While money is probably not the only factor you are considering in choosing your future career, you need to know that the education and training required for the occupation are worth it and that you will be able to make a living in that occupation. Although the role isn’t considered a lucrative job, health educators earn a median annual wage well above the median salary for all occupations. Prospective health educators can take steps to improve their salary, and they often find that other factors, like the satisfaction of giving back to your community, are part of what makes this career path appealing.
How to Maximize Your Earning Potential
Health educators are community and social service professionals who serve an important role in keeping communities healthy. Although they aren’t healthcare practitioners themselves, they serve as a point of connection between science-based healthcare information and laypeople who have no healthcare training. Health educators teach people about health and wellness through the strategies, community programs and educational materials they develop. The median annual wage for this role is $54,220, according to the United States Bureau of Labor Statistics (BLS). That’s considerably more than the $38,640 median wage for all occupations and the $44,960 for other social service occupations, but still a bit lower than the $66,440 median salary for healthcare practitioner occupations.
One way to increase your earning potential as a health educator is to seek employment in the industries that offer the highest wages. Hospitals, which happen to be the largest industry of employment and account for 23 percent of health educator jobs, tend to pay the best. The median wage for health educators who work at hospitals is $64,830, the BLS reported. Next most profitable are roles in the government, in settings like public health departments. The median wage for healthcare educator roles with the government is $56,130. Around 22 percent of health educators work in this industry. Outpatient care centers, which employ eight percent of health educators, pay a median salary of $51,780. The median wage for religious, grantmaking, civic and professional organizations is $48,510. Among the top-employing industries of health educators, individual and family services, which accounts for seven percent of jobs, pays the lowest median salary, $41,330.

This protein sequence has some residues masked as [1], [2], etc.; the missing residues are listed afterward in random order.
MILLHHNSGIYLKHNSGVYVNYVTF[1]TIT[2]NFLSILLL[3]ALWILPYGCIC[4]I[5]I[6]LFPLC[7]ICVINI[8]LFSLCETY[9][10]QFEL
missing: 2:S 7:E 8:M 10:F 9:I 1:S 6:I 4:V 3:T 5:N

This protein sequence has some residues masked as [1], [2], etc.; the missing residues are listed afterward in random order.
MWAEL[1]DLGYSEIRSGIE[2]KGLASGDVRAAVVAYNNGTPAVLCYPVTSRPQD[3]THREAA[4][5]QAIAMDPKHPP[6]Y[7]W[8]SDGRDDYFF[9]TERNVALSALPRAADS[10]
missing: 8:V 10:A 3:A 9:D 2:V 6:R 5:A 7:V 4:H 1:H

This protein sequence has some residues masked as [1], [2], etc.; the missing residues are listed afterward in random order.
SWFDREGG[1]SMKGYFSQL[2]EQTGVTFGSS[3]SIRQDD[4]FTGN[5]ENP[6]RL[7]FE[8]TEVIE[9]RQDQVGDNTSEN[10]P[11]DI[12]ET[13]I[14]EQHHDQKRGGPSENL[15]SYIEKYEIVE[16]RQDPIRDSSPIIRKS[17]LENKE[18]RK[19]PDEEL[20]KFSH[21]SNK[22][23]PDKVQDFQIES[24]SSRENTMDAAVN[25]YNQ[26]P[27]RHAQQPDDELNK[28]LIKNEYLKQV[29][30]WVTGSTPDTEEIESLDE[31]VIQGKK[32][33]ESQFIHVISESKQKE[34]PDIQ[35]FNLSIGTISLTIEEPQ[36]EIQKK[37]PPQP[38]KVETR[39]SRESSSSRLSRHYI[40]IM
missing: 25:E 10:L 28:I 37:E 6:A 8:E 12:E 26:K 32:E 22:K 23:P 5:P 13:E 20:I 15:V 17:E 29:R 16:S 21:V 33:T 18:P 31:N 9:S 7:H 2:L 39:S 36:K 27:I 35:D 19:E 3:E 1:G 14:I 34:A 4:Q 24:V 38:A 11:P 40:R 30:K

Another way to improve your income as a health educator is to expand your professional credentials. Some health educators go on to complete a master’s degree or a doctorate in a field like public health education, community health education or health promotion, according to the BLS. These degree programs often include studies in epidemiology, health systems and policies, the foundations of public health, social and behavioral health factors, applied biostatistics and environmental and occupational health. Through an internship, students can begin gaining hands-on work experience in a setting such as a local health department or community organization.
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With a master’s degree in community health education, you may be able to move into jobs like policymaker, global development project manager, nonprofit agency leader and worksite wellness coordinator. Some of these jobs with a health and wellness degree command much higher wages. Corporate wellness coordinator, for example, earns a median wage of $81,630. You can also seek a professional credential, like the Certified Health Education Specialist (CHES) designation from the National Commission for Health Education Credentialing, Inc.
Location is another factor that affects earning potential. Health educators in Washington, D.C., earn the most, with an average salary of $85,840. Maryland, Georgia, Rhode Island and Hawaii all have average health educator salaries between $75,000 and $85,000.
Benefits Beyond Salary
As most health educators can attest, it isn’t solely salary that draws individuals to this career. Like others in the community and social services occupations, health educators have a desire to help and give back to their communities. They make a difference to individuals who need help managing their existing medical conditions and help to prevent diseases in entire populations by educating communities about the importance of immunizations and healthy lifestyles.
Health educators also enjoy a much faster than average rate of job growth. While the BLS predicts opportunities in all occupations to grow by just seven percent, it expects jobs for health educators to grow by 14 percent, or 8,800 new jobs, over a decade.